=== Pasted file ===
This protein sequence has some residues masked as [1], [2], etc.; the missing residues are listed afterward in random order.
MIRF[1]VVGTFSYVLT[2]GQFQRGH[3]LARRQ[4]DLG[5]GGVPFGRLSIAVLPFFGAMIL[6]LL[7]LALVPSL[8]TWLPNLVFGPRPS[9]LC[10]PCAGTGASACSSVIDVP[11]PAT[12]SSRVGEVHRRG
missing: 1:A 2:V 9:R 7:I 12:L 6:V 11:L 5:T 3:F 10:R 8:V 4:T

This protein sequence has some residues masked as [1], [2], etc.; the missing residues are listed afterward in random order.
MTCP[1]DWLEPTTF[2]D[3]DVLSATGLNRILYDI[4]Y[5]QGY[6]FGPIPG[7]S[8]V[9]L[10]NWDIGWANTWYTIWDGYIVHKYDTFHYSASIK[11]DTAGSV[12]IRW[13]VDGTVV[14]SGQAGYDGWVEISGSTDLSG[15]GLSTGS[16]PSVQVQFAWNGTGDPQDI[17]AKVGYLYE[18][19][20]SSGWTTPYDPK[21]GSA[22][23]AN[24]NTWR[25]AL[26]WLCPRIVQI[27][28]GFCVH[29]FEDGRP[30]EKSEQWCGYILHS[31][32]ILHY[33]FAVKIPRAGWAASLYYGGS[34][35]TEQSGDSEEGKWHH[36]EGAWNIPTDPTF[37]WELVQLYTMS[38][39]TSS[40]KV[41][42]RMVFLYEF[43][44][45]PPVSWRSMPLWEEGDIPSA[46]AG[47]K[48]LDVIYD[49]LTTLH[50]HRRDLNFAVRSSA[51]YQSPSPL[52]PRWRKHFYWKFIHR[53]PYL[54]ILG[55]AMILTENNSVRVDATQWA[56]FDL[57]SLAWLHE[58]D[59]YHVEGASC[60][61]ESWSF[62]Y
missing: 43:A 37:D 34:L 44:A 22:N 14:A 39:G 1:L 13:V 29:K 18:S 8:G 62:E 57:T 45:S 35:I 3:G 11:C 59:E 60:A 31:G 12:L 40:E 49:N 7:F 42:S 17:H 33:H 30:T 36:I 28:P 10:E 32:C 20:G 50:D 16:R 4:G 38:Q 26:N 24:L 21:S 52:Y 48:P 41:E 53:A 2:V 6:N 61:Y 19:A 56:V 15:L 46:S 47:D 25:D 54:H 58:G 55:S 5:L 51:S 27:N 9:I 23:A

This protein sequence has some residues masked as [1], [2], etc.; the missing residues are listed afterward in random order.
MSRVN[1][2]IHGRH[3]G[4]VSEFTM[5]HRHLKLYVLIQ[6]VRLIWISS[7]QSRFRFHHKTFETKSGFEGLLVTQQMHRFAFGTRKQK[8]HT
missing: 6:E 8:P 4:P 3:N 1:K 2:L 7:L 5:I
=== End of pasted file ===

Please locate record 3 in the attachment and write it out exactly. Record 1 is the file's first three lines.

This protein sequence has some residues masked as [1], [2], etc.; the missing residues are listed afterward in random order.
MSRVN[1][2]IHGRH[3]G[4]VSEFTM[5]HRHLKLYVLIQ[6]VRLIWISS[7]QSRFRFHHKTFETKSGFEGLLVTQQMHRFAFGTRKQK[8]HT
missing: 6:E 8:P 4:P 3:N 1:K 2:L 7:L 5:I